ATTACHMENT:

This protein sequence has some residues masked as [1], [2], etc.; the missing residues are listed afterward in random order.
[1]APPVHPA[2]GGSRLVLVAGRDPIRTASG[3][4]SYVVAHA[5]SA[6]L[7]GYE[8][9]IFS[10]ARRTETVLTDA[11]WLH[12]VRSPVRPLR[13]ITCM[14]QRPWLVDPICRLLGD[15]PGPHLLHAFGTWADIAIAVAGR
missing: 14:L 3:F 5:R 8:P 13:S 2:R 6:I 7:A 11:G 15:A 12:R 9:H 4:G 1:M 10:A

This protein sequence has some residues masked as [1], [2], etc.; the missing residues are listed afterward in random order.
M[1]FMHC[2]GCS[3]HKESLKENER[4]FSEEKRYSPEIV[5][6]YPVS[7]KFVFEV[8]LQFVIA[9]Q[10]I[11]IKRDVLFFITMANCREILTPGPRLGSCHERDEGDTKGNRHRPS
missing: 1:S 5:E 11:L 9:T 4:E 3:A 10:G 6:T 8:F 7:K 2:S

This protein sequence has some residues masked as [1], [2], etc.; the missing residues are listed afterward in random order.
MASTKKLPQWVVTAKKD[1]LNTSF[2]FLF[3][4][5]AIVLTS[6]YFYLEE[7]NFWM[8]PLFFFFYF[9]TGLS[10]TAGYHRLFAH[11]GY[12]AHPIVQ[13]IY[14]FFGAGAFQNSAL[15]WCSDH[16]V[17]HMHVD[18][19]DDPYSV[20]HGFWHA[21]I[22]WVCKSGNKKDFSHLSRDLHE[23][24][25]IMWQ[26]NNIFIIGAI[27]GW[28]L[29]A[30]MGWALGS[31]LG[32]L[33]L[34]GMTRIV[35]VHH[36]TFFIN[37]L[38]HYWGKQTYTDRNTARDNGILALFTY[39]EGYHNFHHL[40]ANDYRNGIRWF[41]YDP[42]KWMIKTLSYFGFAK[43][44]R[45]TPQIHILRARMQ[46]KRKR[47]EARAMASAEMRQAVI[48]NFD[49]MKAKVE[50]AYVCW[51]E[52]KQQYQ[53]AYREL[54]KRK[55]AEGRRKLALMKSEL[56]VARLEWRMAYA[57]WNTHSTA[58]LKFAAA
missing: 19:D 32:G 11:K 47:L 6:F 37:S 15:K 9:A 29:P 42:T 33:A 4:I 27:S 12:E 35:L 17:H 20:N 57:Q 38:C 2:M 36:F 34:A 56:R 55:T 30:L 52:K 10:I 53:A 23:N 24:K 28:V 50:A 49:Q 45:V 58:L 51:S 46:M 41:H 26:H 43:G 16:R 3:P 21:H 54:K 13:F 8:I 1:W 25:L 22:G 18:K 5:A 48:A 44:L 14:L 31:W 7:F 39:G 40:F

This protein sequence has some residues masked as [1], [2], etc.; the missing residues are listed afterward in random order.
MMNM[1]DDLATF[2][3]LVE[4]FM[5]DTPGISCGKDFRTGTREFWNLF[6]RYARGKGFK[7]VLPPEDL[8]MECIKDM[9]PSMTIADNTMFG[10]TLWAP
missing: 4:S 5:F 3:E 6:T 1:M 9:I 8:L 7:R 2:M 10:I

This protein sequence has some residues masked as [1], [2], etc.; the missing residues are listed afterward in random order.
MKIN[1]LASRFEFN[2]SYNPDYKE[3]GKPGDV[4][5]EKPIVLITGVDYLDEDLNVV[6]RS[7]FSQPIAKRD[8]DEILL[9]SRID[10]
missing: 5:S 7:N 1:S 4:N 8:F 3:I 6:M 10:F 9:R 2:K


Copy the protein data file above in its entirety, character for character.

This protein sequence has some residues masked as [1], [2], etc.; the missing residues are listed afterward in random order.
[1]APPVHPA[2]GGSRLVLVAGRDPIRTASG[3][4]SYVVAHA[5]SA[6]L[7]GYE[8][9]IFS[10]ARRTETVLTDA[11]WLH[12]VRSPVRPLR[13]ITCM[14]QRPWLVDPICRLLGD[15]PGPHLLHAFGTWADIAIAVAGR
missing: 14:L 3:F 5:R 8:P 13:S 2:R 6:I 7:A 11:G 15:A 12:R 9:H 4:G 1:M 10:A

This protein sequence has some residues masked as [1], [2], etc.; the missing residues are listed afterward in random order.
M[1]FMHC[2]GCS[3]HKESLKENER[4]FSEEKRYSPEIV[5][6]YPVS[7]KFVFEV[8]LQFVIA[9]Q[10]I[11]IKRDVLFFITMANCREILTPGPRLGSCHERDEGDTKGNRHRPS
missing: 1:S 5:E 11:L 9:T 4:E 3:A 10:G 6:T 8:F 7:K 2:S

This protein sequence has some residues masked as [1], [2], etc.; the missing residues are listed afterward in random order.
MASTKKLPQWVVTAKKD[1]LNTSF[2]FLF[3][4][5]AIVLTS[6]YFYLEE[7]NFWM[8]PLFFFFYF[9]TGLS[10]TAGYHRLFAH[11]GY[12]AHPIVQ[13]IY[14]FFGAGAFQNSAL[15]WCSDH[16]V[17]HMHVD[18][19]DDPYSV[20]HGFWHA[21]I[22]WVCKSGNKKDFSHLSRDLHE[23][24][25]IMWQ[26]NNIFIIGAI[27]GW[28]L[29]A[30]MGWALGS[31]LG[32]L[33]L[34]GMTRIV[35]VHH[36]TFFIN[37]L[38]HYWGKQTYTDRNTARDNGILALFTY[39]EGYHNFHHL[40]ANDYRNGIRWF[41]YDP[42]KWMIKTLSYFGFAK[43][44]R[45]TPQIHILRARMQ[46]KRKR[47]EARAMASAEMRQAVI[48]NFD[49]MKAKVE[50]AYVCW[51]E[52]KQQYQ[53]AYREL[54]KRK[55]AEGRRKLALMKSEL[56]VARLEWRMAYA[57]WNTHSTA[58]LKFAAA
missing: 19:D 32:G 11:K 47:L 6:F 37:S 15:K 9:A 29:P 42:T 33:A 4:I 27:S 12:E 35:L 17:H 20:N 57:Q 38:C 2:M 36:F 34:A 56:R 55:T 30:L 52:K 10:I 53:A 23:N 24:K 28:V 50:A 49:Q 45:V 58:L 51:S 46:M 41:H 26:H 43:G 16:R 3:P 21:H 54:K 13:F 8:I 1:W 25:L 22:G 18:K 5:A 48:A 44:L 14:L 31:W 7:F 39:G 40:F

This protein sequence has some residues masked as [1], [2], etc.; the missing residues are listed afterward in random order.
MMNM[1]DDLATF[2][3]LVE[4]FM[5]DTPGISCGKDFRTGTREFWNLF[6]RYARGKGFK[7]VLPPEDL[8]MECIKDM[9]PSMTIADNTMFG[10]TLWAP
missing: 4:S 5:F 3:E 6:T 1:M 9:I 8:L 7:R 2:M 10:I

This protein sequence has some residues masked as [1], [2], etc.; the missing residues are listed afterward in random order.
MKIN[1]LASRFEFN[2]SYNPDYKE[3]GKPGDV[4][5]EKPIVLITGVDYLDEDLNVV[6]RS[7]FSQPIAKRD[8]DEILL[9]SRID[10]
missing: 5:S 7:N 1:S 4:N 8:F 3:I 6:M 10:F 9:R 2:K